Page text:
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Sunday, 21 March 2021

Brief thoughts on Throne of Blood

I wonder what I would have thought about Throne of Blood, had I not known Shakespeare’s play—but I do, and love Macbeth. Speaking as a fan of Kurosawa, especially Ran, I was disappointed. 


So what is the problem? I shall not talk about the loss of poetry, which is to be expected, and I personally have always been fascinated by film adaptations that move the story to a different setting, a different country and culture, such as Ran (loosely based on King Lear) or Untold Scandal (South Korean, based on Les Liaisons Dangereuses). In many ways, Throne of Blood is an admirable adaptation—the foggy atmosphere and the line about the moving forest work perfectly, and the evil spirit spinning the thread in the deep forest, replacing Shakespeare’s 3 witches, is a haunting image. I just can’t help feeling the loss of poetry because part of its greatness is in the language, and many great lines are no longer there. 

More importantly, I just don’t think Throne of Blood has the psychological depth and complexity of Shakespeare’s play. Isuzu Yamada as Lady Asaji is striking—her face barely moves, almost like she’s not human; her cold-hearted ambition and evil make one think of Lady Kaede in Ran. Unlike Lady Macbeth, Lady Asaji doesn’t seem to struggle with herself or have any vulnerability for a large part of the film. Unlike Lady Macbeth, she doesn’t have to summon spirits to ask them to “fill me from the crown to the toe top-full/ Of direst cruelty. Make thick my blood/ Stop up the access and passage to remorse”, she doesn’t have to justify to herself why she doesn’t do the killing herself, she doesn’t sway from her purpose for a moment. Lady Asaji is too cold, too confident, too calculating and manipulative to descend into madness as in the play, which is why Kurosawa has to invent a reason—her baby, who ends up as a stillborn.


Washizu, played by Toshiro Mifune, doesn’t have the depth of Macbeth either. Because the character of the wife is changed, the nature of their relationship is also changed: in Shakespeare’s play, Lady Macbeth is the one who comes up with the plan and talks Macbeth into doing it, but Macbeth is still the one who commits the murder and she cannot, then afterwards he has to kill more and more people and she is the one to tell him “You must leave this”; the relationship between Washizu and Lady Asaji doesn’t seem to have that kind of complexity as she manipulates him the entire time, she talks him into killing the Lord and then convinces him to kill Niki (the equivalent of Banquo). Compared to Macbeth, Washizu appears weaker and completely controlled by his wife.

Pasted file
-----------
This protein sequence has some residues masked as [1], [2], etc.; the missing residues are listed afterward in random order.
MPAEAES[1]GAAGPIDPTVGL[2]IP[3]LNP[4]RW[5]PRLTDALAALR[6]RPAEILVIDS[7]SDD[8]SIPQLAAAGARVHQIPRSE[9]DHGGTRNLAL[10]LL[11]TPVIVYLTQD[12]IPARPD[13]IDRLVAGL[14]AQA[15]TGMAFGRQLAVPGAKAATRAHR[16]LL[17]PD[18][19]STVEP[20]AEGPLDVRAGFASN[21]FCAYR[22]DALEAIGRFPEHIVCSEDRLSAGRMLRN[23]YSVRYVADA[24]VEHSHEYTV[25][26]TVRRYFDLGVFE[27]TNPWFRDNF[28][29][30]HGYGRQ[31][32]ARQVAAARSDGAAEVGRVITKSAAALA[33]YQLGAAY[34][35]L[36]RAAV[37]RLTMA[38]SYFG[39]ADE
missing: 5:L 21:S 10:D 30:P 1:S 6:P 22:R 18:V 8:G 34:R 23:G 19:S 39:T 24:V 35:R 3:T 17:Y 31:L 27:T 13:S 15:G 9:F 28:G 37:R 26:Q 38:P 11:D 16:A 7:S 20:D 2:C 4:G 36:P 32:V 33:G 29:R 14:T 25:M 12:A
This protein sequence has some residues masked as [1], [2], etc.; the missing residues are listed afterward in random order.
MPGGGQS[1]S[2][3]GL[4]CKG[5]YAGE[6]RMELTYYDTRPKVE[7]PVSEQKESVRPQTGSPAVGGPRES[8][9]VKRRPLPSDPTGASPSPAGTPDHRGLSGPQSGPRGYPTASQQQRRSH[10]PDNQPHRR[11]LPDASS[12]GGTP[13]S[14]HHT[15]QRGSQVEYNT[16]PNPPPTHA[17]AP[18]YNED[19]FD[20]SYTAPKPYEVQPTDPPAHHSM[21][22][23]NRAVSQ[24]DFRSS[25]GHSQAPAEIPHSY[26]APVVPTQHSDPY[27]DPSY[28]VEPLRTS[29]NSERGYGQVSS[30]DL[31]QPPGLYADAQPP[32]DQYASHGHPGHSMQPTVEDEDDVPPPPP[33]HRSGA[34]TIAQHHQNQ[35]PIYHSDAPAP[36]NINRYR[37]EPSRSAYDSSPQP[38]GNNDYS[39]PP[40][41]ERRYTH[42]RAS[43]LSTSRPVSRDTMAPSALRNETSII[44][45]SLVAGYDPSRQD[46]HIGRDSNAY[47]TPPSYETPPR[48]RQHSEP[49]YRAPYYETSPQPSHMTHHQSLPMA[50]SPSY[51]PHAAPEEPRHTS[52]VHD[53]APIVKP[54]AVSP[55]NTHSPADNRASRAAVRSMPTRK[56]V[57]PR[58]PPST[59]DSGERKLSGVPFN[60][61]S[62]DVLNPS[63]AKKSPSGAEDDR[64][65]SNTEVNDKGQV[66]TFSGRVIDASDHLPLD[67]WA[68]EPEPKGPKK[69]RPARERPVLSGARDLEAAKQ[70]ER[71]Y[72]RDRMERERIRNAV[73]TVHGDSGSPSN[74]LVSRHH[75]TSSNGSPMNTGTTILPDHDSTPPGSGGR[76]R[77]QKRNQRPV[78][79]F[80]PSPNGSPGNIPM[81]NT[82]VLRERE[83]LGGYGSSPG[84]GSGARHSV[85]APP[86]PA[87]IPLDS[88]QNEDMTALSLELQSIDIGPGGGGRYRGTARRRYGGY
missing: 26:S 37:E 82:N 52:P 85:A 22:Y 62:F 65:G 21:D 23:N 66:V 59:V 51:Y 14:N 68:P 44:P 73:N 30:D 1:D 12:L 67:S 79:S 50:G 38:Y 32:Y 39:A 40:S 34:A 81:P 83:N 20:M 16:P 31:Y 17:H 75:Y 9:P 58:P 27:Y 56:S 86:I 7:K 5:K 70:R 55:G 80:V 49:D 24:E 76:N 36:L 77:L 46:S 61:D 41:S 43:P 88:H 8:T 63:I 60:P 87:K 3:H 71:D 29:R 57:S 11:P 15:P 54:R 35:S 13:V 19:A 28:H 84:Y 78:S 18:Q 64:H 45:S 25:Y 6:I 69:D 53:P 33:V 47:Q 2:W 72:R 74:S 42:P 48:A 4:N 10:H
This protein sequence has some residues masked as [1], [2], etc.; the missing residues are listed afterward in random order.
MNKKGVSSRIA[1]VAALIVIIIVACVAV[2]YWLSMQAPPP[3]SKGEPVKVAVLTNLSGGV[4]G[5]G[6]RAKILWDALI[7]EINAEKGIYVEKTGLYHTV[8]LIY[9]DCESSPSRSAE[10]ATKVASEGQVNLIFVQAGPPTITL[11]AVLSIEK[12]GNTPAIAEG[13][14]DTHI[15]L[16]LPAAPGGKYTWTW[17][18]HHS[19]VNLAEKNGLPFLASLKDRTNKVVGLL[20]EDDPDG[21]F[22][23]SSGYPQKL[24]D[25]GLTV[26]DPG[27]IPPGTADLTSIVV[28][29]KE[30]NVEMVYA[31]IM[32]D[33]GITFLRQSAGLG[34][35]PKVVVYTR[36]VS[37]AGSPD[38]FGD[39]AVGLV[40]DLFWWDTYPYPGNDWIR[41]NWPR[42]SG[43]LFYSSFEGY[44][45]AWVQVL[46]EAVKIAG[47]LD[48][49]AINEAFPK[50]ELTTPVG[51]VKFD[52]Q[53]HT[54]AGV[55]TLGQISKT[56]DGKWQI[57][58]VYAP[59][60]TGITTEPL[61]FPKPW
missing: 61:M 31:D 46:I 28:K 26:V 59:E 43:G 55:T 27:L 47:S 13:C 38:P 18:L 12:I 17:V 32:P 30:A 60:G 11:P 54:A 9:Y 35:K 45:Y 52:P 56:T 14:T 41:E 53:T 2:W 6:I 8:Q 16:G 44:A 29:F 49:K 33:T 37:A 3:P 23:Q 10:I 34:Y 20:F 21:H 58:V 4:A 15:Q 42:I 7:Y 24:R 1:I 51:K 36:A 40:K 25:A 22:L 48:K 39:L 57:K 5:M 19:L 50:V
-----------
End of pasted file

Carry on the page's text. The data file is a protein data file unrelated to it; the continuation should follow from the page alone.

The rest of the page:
The film also suffers from the loss of soliloquies. We do see Washizu reason against Lady Asaji’s scheme, we do see him struggle with himself, we do see him in shock after he kills the Lord (and realises the enormity of what he’s done). A bit is lost when we don’t have the “If it were done when 'tis done” speech, which shows that Macbeth not only knows all the arguments against killing Duncan but also knows perfectly well it would lead to more blood—he just can’t help it. 

But I think the film does suffer from the loss of 2 great soliloquies, the “Is this a dagger which I see before me” one and the “Tomorrow, and tomorrow, and tomorrow” one. Or perhaps a better way of putting it is that Throne of Blood still works well as a film, it just doesn’t have the psychological depth and complexity of Macbeth, and part of it is because it doesn’t have these soliloquies. 

What do you think? 

6 comments:

  1. If anything it has too many words. It should be a silent film.

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    1. Kurosawa is already radically moving from text to image. Keep going!

      I guess I do not want a silent film, really. Horses, music, arrows hitting armor, Mifune's screams. That should stay, obviously.

      You are right that without the soliloquies and other major parts of the text, the psychology is completely different.

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    2. Yeah Throne of Blood was made after 7 Samurai, but before films like Yojimbo, Sanjuro, The Bad Sleep Well, etc., which I love a lot more.
      Yesterday I found a list of best Shakespeare films: Throne of Blood was number one, and I was like, really? And the list shockingly didn't mention Ran! I love Ran.
      I need to see how that arrow scene was made. There were some images in the film I liked a lot.

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  2. Your comments on the movie are interesting, as always. I think it's a terrific film. Of course much that's in the play is lost. I see it as inspired by Shakespeare, w/ full recognition that it is not a full "transfer" into another language and another artistic form.

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    1. The thing is, I think Ran is a successful case, which was inspired by Shakespeare & became a great film on its own. Perhaps I watched Throne of Blood too soon after reading Macbeth, but I thought it didn't get out of the shadow of the source play, & only made me think of the depth & complexity that was lost.

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